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In re Terry

August 22, 2007


On appeal from a Final Administrative Decision of the Merit System Board, DOP Docket No. 2005-2949.

Per curiam.


Submitted August 14, 2007

Before Judges Sabatino and Baxter.

Jeffrey M. Terry appeals from a May 25, 2006 decision of the Merit System Board (Board) concluding that he is psychologically unfit and therefore ineligible to effectively perform the duties of a police officer in the Town of Morristown. In particular, he argues that in reaching that conclusion, the Board erred in two respects: (1) by relying upon the expert opinion of a psychologist whose report was tainted by his acceptance of the conclusions of an unlicensed psychologist, and (2) by declining to adopt the opinion of Terry's own psychological examiner, Bart Rossi, Ph. D., who found Terry psychologically fit. We disagree with Terry's arguments, and affirm.


Terry applied for the position of police officer with the Morristown Police Department, and on December 17, 2004, was notified that he was eligible for employment, conditioned upon "successful completion of physical and psychological evaluations." The chief of police directed Terry to undergo a psychological evaluation at the Institute for Forensic Psychology (Institute). The Institute rendered a report on January 10, 2005, concluding that Terry "does not possess the psychological characteristics deemed necessary to perform the duties of the position sought and is not considered to be psychologically suited to [such] position."

Thereafter, Terry filed a complaint with the Department of Law and Public Safety, Division of Consumer Affairs (Division), which licenses psychologists, alleging that Mathew Guller, Ph. D. had performed a psychological examination upon him even though Dr. Guller lacked a plenary license. The Division conducted an investigation, and notified the Board that Dr. Guller did not have a plenary license at the time he examined Terry.

Once the Board learned of Dr. Guller's lack of licensure, it directed Terry to participate in an independent evaluation by a licensed psychologist, Robert Kanen, Psy. D. On January 7, 2006, Dr. Kanen conducted a clinical interview of Terry, administered eight psychological tests, and reviewed all of the applicable documents, including Dr. Guller's report of January 10, 2005. Based upon the clinical interview, the eight psychological tests he administered and his review of the pertinent documents, Dr. Kanen issued a report on January 7, 2006 concluding that Terry was "psychologically unsuitable to perform the duties of a police officer."

In reaching his conclusion, Dr. Kanen in part relied upon a June 30, 2004 memorandum to Morristown Police Chief Peter Demnitz from Lt. Mark Meehan, in which Meehan recommended that Terry not be hired. Meehan reported that Terry had been fired from two prior jobs and had admitted to being "too physical" with people in the past. Meehan also described a written reprimand issued to Terry while he served as a police dispatcher after Terry intentionally disobeyed the directions of the watch commander not to contact the airport tower during an emergency. Meehan also noted that "Terry admits to being head strong and physical in the past" and admits "he has made comments to arresting officers about 'tuning people up' but explained that he was [just] trying to fit in." Meehan's June 30, 2004 memo concluded with the remark that "Terry has the propensity to be abusive and a bully."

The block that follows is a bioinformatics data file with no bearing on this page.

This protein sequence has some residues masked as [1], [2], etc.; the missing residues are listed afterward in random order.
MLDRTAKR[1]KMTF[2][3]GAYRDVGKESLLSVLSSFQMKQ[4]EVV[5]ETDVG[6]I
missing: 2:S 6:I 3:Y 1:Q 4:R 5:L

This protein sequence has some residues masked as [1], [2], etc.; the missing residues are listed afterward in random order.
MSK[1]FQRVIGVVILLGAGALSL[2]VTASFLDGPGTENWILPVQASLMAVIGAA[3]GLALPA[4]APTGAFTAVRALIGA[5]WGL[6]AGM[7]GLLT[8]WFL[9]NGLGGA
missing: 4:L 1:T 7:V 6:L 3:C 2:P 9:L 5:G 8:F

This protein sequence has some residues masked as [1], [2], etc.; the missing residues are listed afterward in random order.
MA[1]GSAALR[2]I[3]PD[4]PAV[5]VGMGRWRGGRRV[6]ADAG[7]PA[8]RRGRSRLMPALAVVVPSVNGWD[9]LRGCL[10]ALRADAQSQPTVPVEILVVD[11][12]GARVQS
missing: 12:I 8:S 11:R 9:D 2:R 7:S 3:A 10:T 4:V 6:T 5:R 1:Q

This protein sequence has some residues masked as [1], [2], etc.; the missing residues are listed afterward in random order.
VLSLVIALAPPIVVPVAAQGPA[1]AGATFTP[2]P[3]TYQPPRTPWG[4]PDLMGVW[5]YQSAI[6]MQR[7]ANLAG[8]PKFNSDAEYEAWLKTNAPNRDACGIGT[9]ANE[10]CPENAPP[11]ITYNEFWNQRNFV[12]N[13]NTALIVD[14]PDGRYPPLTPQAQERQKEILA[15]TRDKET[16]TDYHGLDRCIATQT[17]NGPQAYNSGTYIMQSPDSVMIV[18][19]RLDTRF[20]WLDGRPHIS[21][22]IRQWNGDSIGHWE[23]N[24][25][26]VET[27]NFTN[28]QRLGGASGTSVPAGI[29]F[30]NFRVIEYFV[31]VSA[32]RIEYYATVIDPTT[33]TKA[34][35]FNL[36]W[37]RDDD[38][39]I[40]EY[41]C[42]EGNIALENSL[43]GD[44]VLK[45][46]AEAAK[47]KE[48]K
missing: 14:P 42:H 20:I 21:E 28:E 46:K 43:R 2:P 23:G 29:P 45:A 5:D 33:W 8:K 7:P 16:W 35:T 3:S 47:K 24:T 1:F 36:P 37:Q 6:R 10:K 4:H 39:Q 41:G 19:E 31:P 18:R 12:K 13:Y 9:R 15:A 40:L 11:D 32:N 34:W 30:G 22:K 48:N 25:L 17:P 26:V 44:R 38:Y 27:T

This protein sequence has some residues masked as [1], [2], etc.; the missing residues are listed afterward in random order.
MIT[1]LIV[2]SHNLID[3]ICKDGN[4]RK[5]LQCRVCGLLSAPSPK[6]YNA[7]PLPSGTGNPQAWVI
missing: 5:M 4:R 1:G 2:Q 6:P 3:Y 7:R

Dr. Kanen's January 7, 2006 report also analyzed Terry's responses to the Rorschach Inkblot test. Dr. Kanen opined that those responses were "consistent with individuals" who "have great difficulty regulating their emotions." Consequently, their resulting behavior "may be grossly inappropriate for what the situation warrants." Dr. Kanen commented that "when faced with an emotionally charged, unstructured situation, [Terry] is prone to become very self-centered, do what he wants to do, and to have difficulty regulating his emotions."

Dr. Kanen explained his findings in his report:

This examiner concurs with the findings of the Institute for Forensic Psychology that Mr. Terry lacks credibility regarding many issues in his background. This evaluator takes very seriously the concerns expressed by members of the Morristown Police Department regarding Mr. Terry's capacity to follow orders, statement[s] about tuning people up, statements about speaking skills being rough in the past, and past work-performance problems.

He admits he wants the job partly because of the excitement. However, testing and social history suggest that when faced with an intense, emotionally charged situation, he may have difficulty effectively modulating his emotions and the resulting response may be grossly inappropriate for what the situation warrants. Mr. Terry summed it up himself by reporting that in the heat of an emergency, his response was a "gut reaction." Although he knew he was disobeying an order, he did what he wanted to do. This is consistent with the finding that he is a self-centered individual who overrates ...

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